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Remembering Denver Restaurateur Patrick Mangold-White

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Denver restaurateur Patrick Mangold-White, 53, passed away on July 7 after being struck by a tree while on a fishing trip near Philipsburg, Montana. Mangold-White was known for his big personality and even bigger heart. The owner of Kaos Pizzeria, Uno Mas and Bird on South Pearl Street in the Platt Park neighborhood, as well as a second Uno Mas on Sixth Avenue and Mas Kaos on Tennyson Street, Mangold-White was a major part of the local hospitality community.

"He was a wine rep for years and worked with so many of the hot, fine dining restaurants, and he also spent time traveling in Europe and developed this really sophisticated palate," says Richard "Little Rich" Schneider, whose family owns Raquelitas Tortillas. "His culinary knowledge was unequaled."

Schneider met Mangold-White when he came to him with an idea for a taco restaurant. "At the time, everyone wanted to be the next Tacos Tequila Whiskey, but Patrick made the idea his own," Schneider remembers. "He wanted to use local ingredients and make tacos inspired by all the places he'd been to."

And Mangold-White did just that, opening Uno Mas in 2013. Prior to that, he'd opened Kaos Pizzeria and Gaia Bistro (now closed) on South Pearl. "He was somebody who came up through the ranks of the restaurant industry and ended up owning his own restaurants," says longtime Denver restaurant consultant John Imbergamo. "That's what the industry is all about." Mangold-White had worked for Imbergamo as a pizza cook and later general manager at Cucina Leone, an upscale gourmet eatery and coffee shop that primarily did food to-go in the Bonnie Brae neighborhood decades ago.   

"The last time I saw him was last summer, after the fallout from COVID," Schneider says. "[Uno Mas] was one of my first stops. I drove up there and we just had so much fun. Patrick brought out tacos and talked about what each one meant to him. It was really a celebration of his work."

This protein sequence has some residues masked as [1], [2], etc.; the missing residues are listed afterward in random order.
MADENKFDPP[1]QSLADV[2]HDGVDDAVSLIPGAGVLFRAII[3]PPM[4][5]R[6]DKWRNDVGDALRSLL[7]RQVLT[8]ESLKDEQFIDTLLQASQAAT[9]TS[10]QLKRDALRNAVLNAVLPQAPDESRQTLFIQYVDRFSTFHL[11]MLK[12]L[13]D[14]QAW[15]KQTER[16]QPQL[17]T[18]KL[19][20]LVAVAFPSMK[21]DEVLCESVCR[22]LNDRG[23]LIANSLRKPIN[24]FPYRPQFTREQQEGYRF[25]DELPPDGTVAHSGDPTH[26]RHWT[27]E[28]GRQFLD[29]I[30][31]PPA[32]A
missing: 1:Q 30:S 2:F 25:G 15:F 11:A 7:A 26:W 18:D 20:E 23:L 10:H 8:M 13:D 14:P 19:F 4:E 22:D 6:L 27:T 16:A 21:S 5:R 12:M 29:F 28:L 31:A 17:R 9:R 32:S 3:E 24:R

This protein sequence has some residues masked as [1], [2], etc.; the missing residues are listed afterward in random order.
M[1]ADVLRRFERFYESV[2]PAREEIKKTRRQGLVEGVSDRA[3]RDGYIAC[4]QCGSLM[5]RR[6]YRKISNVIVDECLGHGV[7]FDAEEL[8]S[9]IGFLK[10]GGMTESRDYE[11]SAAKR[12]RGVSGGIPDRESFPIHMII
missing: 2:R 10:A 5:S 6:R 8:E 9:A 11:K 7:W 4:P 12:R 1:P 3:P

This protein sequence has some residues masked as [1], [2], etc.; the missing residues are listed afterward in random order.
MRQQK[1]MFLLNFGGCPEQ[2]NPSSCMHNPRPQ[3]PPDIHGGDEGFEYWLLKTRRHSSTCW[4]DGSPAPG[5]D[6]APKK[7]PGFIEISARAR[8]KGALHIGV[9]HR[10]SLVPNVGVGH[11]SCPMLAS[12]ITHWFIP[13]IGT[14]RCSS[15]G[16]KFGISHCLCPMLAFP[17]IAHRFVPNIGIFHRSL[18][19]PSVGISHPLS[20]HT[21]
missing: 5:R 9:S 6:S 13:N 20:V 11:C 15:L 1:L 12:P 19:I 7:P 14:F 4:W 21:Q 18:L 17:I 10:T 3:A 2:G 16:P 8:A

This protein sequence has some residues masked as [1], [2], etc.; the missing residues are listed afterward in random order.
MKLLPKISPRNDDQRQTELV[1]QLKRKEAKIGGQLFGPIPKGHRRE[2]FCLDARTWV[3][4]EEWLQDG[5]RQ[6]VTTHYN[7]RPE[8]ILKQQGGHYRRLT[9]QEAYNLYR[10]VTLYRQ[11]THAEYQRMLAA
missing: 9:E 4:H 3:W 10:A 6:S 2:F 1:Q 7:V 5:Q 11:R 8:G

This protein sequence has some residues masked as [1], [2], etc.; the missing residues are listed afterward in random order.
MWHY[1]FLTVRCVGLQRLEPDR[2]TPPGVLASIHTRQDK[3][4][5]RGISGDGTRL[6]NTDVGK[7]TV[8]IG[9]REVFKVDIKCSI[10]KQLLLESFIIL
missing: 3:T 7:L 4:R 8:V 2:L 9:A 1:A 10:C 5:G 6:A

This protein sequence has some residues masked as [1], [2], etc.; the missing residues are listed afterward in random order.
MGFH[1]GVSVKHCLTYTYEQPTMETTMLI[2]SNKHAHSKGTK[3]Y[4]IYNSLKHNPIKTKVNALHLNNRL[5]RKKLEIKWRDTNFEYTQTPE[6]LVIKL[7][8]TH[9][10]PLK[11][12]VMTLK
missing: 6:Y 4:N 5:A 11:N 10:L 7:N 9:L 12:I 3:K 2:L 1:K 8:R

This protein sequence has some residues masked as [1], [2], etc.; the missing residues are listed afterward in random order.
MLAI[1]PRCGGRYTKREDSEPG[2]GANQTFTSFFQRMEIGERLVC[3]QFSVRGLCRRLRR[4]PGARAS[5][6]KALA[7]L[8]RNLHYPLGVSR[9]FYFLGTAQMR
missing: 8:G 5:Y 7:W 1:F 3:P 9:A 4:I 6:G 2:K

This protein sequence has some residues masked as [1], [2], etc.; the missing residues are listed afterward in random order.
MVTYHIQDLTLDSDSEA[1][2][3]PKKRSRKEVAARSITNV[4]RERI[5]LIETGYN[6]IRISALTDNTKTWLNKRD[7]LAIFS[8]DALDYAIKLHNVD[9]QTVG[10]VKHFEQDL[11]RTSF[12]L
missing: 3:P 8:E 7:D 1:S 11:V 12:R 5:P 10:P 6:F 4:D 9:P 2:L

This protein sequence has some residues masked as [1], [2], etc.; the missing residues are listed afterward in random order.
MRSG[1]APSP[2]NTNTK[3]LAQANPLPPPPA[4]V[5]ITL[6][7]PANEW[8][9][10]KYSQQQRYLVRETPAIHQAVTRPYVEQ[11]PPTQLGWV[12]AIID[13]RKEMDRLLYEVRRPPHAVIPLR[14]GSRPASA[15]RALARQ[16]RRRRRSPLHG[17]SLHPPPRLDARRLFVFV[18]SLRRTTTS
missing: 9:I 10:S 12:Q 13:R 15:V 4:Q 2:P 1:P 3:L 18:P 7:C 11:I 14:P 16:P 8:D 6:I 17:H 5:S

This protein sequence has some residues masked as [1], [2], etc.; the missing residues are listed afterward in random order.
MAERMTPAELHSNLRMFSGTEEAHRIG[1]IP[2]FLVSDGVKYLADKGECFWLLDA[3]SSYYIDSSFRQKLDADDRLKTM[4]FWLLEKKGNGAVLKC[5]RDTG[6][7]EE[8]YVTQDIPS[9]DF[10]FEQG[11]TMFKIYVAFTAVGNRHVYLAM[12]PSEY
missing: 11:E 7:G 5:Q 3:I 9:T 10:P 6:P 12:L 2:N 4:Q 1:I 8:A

They also talked falcons. Along with being a restaurant owner, chef, sommelier and fisherman, Mangold-White was a falconer. "I joked that training falcons must really help him when it comes to training restaurant staff," Schneider remembers.

Business partner Will Silva shared some of his memories of Mangold-White on Facebook: "I heard of Pat before I met him —Stories of a restauranteur who treated his staff well, who took them on yearly trips to Mexico. Who hunted rabbits with falcons and dogs and loved fly fishing. Who loved his wife and daughter. I became his business partner because I saw something I have seen in very few — a passion to do business as we should live our lives - with zeal for others, and a desire to enjoy the process. Thank you, Pat, for the laughs, great talks and your friendship. Here’s to a life well-led. I’ll miss you, bud."

In a public Facebook post on July 8, Mangold-White's daughter, Zoe, shared the sad news:

I still honestly can’t believe that I’m writing this, but yesterday my father unexpectedly passed away while on his annual fishing trip.

my dad had such a large family, both of blood relatives, and of people that thought of him as a member of their own family. So many people are going to miss him. He was my hunting partner, my travel guide, the person I went to with things that I couldn’t go to anyone else with....

For what it’s worth, my dad always had an immense fear of hospitals. He said that he didn’t want to die in a bed, and that if he could pick any way to die it would be on the river. That’s what’s making me smile right now. I love you dad.

A post from Kaos Pizzeria and Mangold-White's other establishments notes that each will be closed July 9 "in support of all those who have lost such a wonderful, cherished person."

"To add to the tragedy of Patrick Mangold-White's passing during his annual camping trip, we've learned that his life insurance policy was in lapse at the time of the accident. We're asking for support to cover this additional circumstance," reads a GoFundMe page that has been set up by his family.

Whether at one of his restaurants or another spot, we should all raise a glass to Patrick Mangold-White, a beloved member of the restaurant community and beyond, gone far too soon. 

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